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I wonder how the virtual button rendered on the screen?

why there's 96 vertices just to render 4 virtual button?

yeah this particular code is really confuse me

// We add the vertices to a common array in order to have one single
// draw call. This is more efficient than having multiple glDrawArray calls
vbVertices[vbCounter   ]=vbRectangle->getLeftTopX();
vbVertices[vbCounter+ 1]=vbRectangle->getLeftTopY();
vbVertices[vbCounter+ 2]=0.0f;
vbVertices[vbCounter+ 3]=vbRectangle->getRightBottomX();
vbVertices[vbCounter+ 4]=vbRectangle->getLeftTopY();
vbVertices[vbCounter+ 5]=0.0f;
vbVertices[vbCounter+ 6]=vbRectangle->getRightBottomX();
vbVertices[vbCounter+ 7]=vbRectangle->getLeftTopY();
vbVertices[vbCounter+ 8]=0.0f;
vbVertices[vbCounter+ 9]=vbRectangle->getRightBottomX();
vbVertices[vbCounter+10]=vbRectangle->getRightBottomY();
vbVertices[vbCounter+11]=0.0f;
vbVertices[vbCounter+12]=vbRectangle->getRightBottomX();
vbVertices[vbCounter+13]=vbRectangle->getRightBottomY();
vbVertices[vbCounter+14]=0.0f;
vbVertices[vbCounter+15]=vbRectangle->getLeftTopX();
vbVertices[vbCounter+16]=vbRectangle->getRightBottomY();
vbVertices[vbCounter+17]=0.0f;
vbVertices[vbCounter+18]=vbRectangle->getLeftTopX();
vbVertices[vbCounter+19]=vbRectangle->getRightBottomY();
vbVertices[vbCounter+20]=0.0f;
vbVertices[vbCounter+21]=vbRectangle->getLeftTopX();
vbVertices[vbCounter+22]=vbRectangle->getLeftTopY();
vbVertices[vbCounter+23]=0.0f;
vbCounter+=24;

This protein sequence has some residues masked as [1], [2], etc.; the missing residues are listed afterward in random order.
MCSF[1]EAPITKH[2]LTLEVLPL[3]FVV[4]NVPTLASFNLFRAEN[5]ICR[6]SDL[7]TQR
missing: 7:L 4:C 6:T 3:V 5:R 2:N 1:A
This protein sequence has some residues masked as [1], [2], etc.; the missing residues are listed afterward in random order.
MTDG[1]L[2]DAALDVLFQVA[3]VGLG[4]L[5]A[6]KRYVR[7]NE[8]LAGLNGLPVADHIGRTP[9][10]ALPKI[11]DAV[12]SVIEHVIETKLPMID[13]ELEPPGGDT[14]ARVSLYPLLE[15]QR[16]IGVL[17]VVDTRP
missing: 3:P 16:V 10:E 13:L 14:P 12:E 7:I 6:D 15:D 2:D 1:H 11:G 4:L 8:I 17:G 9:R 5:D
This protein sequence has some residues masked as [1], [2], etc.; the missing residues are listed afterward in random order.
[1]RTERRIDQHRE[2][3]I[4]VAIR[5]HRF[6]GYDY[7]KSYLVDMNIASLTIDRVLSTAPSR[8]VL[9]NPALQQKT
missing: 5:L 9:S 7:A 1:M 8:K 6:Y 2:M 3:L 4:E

So I want to create my own virtual button from a trackables, but I don't know how to create and render it on screen just by looking at the sample. so If there's any clear step by step tutorial of how to create virtual button that would really help a lot.

You're welcome.

okay , I am finally able to draw virtual button correctly . thanks!

Exactly, you got it right, a vertex array of 9 elements would look like the "vertices" example that you wrote.

About rendering order, there are two possibilities:

- if using indexed vertex arrays (i.e. a vertex array + an array of indices), then the order in which the vertices are "consumed" to build the lines or triangles is specified by the indices in the index array; in this case you would use the glDrawElements() function (like in the ImageTargets sample)

- if using "plain" vertex arrays (i.e. without index array), then the order in which the vertices are picked up to build the lines (or the triangles) will be the same order as the vertices appear in the array.

You may also want to have a look at the OpenGL developer guide to learn more about this subject, or to the Android / OpenGL dev guide:

http://developer.android.com/training/graphics/opengl/draw.html

I hope this helps.

*sigh Is this site have no cookies? I have to login everytime I open this site* *ignore that*

anyway what I get from your answer is that the array contain x,y, and z in just a single dimensional array, right?

so it would looks like this ->

vertices =

{ x1,y1,z1,

x2,y2,z2,

x3,y3,z3}

and about the drawing order? oh yeah is this array rendered as a line or a triangles?

I am sorry if my question is silly. thanks :)

Hi, the vertex array "vbVertices" contains the coordinates of the end-points of the line segments that make up the buttons;

every coordinate in the vbVertices is one of the three X,Y,Z of a vertex (and as you can see, every three cordinates you have a "0.0f" value, which is the Z component of each point)

So:

- in total we have 4 buttons in the VB sample

- each button is represented by a rectangle, consisting of 4 line segments (the 4 sides of the rectangle);

- each line segment is defined by two points

- each point is defined by 3 coordinates (X, Y and Z);

So, here is the math:   4 buttons  X  4 segments  X  2 points per segment  X 3 coords per point  = 4 x 4 x 2 x 3 = 96 elements

In general, dealing with OpenGL vertex array can be tricky / difficult; it usually requires some extensive practice and familiarity with OpenGL programming.

I hope this helps.